Put this together. Whatever punctum is, it is that which makes the picture real for Barthes. It might be a detail, it might be an overall effect. It is elusive, although apparently the effect is not. The fact that it is, in Barthes eyes, unintentional, something the photographer could not avoid, is useful here. Because it was something unavoidable, it speaks to the reality of the photograph. Wherever punctum resides, it is distinctly not artifice, nor within artifice. It functions to reify the picture, by its own reality, by its lack of artifice. Barthes has, by the way, a somewhat touching naivete about what is and is not artifice.

Having established as best we can what punctum means, and what it is, let's revisit the way Barthes reacts to photographs.

Barthes presents this as a personal investigation. He's starting from himself, and developing a theory of Photography based on what he finds inside his own mind (this is explicit in the first chapters of the book.) What he finds is two radically different reactions, in himself. While everyone talks about studium and punctum they never seem to admit that their reactions fall into these two distinct categories. Nobody ever seems to say "ah, yes, I react ecstatically to the doubling of vision" they either just mumble the words before moving on, or if you're lucky, they point to something that definitely isn't punctum ("the excitement on the cyclist's face, placed carefully by the photographer at the edge of the frame, is the punctum, for me" or similar).

I conclude that this bifurcation of reactions is exclusive to Barthes. In fact, it is clear from the text that Barthes is working himself up into a somewhat fraught emotional state. His mother has just died, and he's trying to figure out something. Jedi-like, he reaches out with his feelings, he digs deep into his phenomenological heart seeking his own intense experience, looking for something that will explain photography. Like a child brooding on some trivial injustice, he eventually reaches a state of hysteria and finds his intense reaction.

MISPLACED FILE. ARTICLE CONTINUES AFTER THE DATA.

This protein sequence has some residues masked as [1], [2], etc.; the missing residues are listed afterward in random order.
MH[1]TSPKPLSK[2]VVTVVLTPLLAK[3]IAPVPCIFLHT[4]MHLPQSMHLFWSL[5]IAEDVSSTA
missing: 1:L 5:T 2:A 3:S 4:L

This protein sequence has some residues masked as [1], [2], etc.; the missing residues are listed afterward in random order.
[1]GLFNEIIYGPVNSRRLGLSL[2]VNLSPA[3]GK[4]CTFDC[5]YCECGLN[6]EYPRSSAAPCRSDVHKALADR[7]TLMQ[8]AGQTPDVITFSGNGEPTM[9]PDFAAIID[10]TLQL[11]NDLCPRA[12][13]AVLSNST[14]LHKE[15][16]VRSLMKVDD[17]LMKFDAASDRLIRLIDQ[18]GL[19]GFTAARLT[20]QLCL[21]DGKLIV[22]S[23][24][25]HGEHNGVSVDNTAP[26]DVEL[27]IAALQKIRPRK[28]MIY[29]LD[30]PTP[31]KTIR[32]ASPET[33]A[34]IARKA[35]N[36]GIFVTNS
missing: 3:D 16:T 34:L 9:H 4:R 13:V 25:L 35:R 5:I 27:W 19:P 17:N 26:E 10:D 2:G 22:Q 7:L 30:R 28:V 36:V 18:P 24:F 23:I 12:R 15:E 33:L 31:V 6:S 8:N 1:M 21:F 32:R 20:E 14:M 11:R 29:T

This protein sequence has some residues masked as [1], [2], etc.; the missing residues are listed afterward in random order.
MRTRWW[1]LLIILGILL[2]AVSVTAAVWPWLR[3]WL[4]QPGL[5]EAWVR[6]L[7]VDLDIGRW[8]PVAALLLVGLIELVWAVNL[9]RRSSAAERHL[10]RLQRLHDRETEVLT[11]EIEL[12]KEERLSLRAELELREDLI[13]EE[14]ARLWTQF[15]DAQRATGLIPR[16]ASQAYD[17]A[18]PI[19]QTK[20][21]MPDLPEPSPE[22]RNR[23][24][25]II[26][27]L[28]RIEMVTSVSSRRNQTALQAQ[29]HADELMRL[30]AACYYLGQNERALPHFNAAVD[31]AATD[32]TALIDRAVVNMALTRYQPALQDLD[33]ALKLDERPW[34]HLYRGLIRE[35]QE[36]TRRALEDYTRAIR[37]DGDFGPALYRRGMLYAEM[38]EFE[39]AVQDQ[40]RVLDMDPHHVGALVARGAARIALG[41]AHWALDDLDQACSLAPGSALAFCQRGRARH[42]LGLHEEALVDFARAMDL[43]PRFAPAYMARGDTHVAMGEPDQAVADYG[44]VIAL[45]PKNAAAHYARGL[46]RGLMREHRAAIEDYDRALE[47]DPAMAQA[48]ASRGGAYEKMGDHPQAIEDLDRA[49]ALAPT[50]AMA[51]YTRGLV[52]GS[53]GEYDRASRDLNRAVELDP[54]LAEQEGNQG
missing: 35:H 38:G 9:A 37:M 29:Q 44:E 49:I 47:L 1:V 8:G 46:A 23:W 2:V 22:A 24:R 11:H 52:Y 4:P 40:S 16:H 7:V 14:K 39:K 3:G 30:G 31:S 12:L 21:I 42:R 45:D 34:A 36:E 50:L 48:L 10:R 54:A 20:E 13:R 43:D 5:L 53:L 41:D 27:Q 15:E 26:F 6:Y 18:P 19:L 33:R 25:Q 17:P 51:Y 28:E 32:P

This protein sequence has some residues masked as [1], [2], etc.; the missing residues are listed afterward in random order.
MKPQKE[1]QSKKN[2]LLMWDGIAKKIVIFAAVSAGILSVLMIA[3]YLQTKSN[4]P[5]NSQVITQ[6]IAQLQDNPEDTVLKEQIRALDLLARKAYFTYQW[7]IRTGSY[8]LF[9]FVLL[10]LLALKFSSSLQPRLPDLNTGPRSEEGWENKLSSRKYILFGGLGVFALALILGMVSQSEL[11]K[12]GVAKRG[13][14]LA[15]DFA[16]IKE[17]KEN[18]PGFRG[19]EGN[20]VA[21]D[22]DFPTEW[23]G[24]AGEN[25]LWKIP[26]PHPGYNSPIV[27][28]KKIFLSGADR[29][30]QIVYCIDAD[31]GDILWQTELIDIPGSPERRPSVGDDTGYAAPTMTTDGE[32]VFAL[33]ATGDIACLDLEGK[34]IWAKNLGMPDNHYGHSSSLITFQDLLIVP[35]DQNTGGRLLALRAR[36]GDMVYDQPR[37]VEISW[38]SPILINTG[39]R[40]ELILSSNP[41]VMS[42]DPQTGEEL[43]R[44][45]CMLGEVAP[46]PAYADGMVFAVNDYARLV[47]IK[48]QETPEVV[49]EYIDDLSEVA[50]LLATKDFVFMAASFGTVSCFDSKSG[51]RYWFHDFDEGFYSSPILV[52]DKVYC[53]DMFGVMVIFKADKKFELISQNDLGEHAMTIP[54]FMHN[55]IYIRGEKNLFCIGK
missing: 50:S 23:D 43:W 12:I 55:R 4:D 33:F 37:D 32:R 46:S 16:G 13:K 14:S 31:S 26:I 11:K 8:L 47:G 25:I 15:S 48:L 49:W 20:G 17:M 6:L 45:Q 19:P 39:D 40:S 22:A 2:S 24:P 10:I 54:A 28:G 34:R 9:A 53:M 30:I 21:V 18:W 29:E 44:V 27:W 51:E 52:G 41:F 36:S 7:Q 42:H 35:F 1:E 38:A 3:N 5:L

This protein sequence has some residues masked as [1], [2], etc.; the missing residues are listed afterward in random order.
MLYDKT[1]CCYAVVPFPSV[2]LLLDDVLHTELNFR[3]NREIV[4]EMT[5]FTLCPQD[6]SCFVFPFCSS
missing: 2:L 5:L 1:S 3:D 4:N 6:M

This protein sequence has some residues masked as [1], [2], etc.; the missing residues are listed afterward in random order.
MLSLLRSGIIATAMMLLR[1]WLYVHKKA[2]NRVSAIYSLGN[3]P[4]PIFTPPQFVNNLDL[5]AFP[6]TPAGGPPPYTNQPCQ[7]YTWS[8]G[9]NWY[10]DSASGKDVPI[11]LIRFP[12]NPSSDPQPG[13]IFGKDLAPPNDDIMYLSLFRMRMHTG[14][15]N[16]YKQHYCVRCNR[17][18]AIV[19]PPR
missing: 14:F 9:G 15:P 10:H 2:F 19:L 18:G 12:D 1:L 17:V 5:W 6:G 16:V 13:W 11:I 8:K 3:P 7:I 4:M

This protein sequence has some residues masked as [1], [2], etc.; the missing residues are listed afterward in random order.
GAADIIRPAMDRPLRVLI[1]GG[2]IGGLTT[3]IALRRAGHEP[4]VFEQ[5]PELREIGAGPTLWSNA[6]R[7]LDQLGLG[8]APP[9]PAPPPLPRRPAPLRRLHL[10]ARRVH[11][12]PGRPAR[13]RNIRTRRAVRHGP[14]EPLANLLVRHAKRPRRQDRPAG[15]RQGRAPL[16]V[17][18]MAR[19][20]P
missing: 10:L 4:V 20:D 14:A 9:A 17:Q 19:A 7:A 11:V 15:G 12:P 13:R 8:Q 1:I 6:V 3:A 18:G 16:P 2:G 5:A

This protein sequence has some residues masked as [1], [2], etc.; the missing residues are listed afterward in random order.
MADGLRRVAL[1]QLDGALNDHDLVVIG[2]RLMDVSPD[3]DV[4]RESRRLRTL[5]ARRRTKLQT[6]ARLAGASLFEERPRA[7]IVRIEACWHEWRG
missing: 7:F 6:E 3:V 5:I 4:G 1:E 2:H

This reaction, alas, is entirely manufactured.

The brutal reality is that there is no such thing as punctum, it is a figment of Barthes investigation into his own, supremely weird, interior consciousness, coupled to mourning his recently deceased mother (and he is maybe the ultimate expression of a Mama's boy), and his own need to explain photography to himself (and, tediously, to the rest of us).

This is not to say that there is no emotional reaction to photographs. Of course there is. Much of what Barthes has to say is not wrong. It is the notion that there are two radically distinct possible ways to react that is simply silly, and it is in this radical distinction that the definition of punctum lies. No radical distinction, no punctum.

This, furthermore, explains why the theory of studium and punctum have led to nowhere. Well, there are at least two reasons. The first one, though, is that nobody can be bothered to work out what punctum actually is, and when they do, it makes no sense. You cannot extend or build upon an idea that you cannot first make some kind of sense of.

The second reason is political. Barthes says at one point (Chapter 36) "the power of authentication exceeds the power of representation" which means, from Barthes' viewpoint, the power of the photograph to reify, to show us what was really there is more important than the power of the photograph to communicate about what was there. This is anathema to the very people who like to cite Barthes. The only thing they want a photograph to do is to communicate, to reveal the flaws of the photographer, the plight of the subject, and so on. The only thing a photograph does is represent.